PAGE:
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(article, Kim Carlson)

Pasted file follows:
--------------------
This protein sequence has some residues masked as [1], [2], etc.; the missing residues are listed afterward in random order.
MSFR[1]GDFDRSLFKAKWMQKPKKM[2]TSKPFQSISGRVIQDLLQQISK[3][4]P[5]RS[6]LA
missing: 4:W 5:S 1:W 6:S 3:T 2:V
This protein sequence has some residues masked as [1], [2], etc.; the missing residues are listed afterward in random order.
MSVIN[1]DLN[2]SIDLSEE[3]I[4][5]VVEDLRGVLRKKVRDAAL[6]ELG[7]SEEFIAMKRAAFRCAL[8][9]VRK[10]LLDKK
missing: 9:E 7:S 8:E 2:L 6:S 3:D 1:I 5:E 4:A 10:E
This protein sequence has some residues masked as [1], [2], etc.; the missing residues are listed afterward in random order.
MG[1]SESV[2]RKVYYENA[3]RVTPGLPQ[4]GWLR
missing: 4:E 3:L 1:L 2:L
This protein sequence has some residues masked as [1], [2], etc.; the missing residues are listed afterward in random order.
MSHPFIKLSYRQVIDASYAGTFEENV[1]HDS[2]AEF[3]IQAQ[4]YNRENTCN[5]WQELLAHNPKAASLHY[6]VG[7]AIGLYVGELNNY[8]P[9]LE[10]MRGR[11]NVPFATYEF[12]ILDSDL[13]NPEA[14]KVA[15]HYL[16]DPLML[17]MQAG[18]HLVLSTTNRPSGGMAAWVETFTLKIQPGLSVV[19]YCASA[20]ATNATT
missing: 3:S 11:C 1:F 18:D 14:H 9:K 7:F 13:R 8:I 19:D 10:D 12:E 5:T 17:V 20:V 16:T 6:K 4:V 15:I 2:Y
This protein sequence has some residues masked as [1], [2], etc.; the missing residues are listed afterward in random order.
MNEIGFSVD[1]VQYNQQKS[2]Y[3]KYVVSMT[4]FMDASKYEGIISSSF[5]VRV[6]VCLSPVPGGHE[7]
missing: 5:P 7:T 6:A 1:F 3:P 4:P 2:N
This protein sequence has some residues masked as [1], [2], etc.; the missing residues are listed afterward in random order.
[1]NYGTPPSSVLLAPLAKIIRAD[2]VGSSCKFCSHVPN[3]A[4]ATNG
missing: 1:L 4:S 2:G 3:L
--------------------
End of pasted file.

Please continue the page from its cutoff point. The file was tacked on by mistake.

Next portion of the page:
When Jenn Louis, the chef and co-owner of the restaurant Lincoln in Portland, Oregon, suggested to her husband and co-owner David Welch that they put baked eggs on their menu, Welch wasn't so sure. Now, a couple of years and thousands of eggs later, he's no longer a disbeliever. [%image Jenn3 float=left width=300 caption="Jenn Louis"] "People love this dish," says Louis, who had faith in her eggs — an interpretation of the French classic oeufs en cocotte — from the start. "It's both comforting and sophisticated." I spent an hour recently with Louis in her restaurant kitchen, a clean and calm place that belied the busyness that would come later in the day. The chef — a caterer for many years before Lincoln opened in 2008 and, it should be noted, a semifinalist in the 2010 Beard Awards — poured herself a cup of coffee and set to work making us plates of eggs. First she gathered her ingredients: two eggs and two castelvetrano olives per serving; salt and pepper; cream; and bread crumbs. With a preparation this simple, the ingredients have to be top-notch. Louis buys the eggs of cage-free hens on a vegetarian diet for her restaurant. The giant green olives are available at some grocers (such as Whole Foods) and at specialty markets. Louis makes homemade toasted bread crumbs from dried bread and olive oil; for this dish, you'll want to do the same. Here's how Louis makes her baked eggs: |[%image eggs1 width=300 caption="She cracks two eggs into a gratin dish (or a ramekin), being careful not to break the yolks."]|[%image olives width=300 caption="Next, she adds olives. Louis prefers castelvetrano olives, but you can use others too."]| |[%image eggs2 width=300 caption="With her palm, Louis presses each olive into the counter to break it, then easily removes the pit. She then tears the olives into two or three pieces and sprinkles them around the eggs — two or more olives per dish."]|[%image cream width=300 caption="She salts and peppers the eggs and then pours cream in a sort of outline around them. Don't substitute half-and-half or milk, which are not thick enough to bind the eggs."]| |[%image oven1 width=300 caption="Louis places the eggs in a 350-degree convection oven (or a 375-degree regular oven), and sets the timer for three minutes."]|[%image oven2 width=300 caption="When the timer goes off, she checks the eggs, rotating them as necessary for even cooking, and sets the timer for three more minutes."]| |[%image seteggs width=300 caption="She removes the eggs when the whites are set, but the yolks still runny (they continue to cook after being removed from the oven)."]|[%image crumbs width=300 caption="Finally, Louis sprinkles a few tablespoons of fine, toasted bread crumbs over each serving."]| |[%image final width=300 caption="The finished product is best served piping hot."]|[%image cleanplate width=300 caption="It won't last long."]| p(bio). Kim Carlson is the co-founder of Culinate.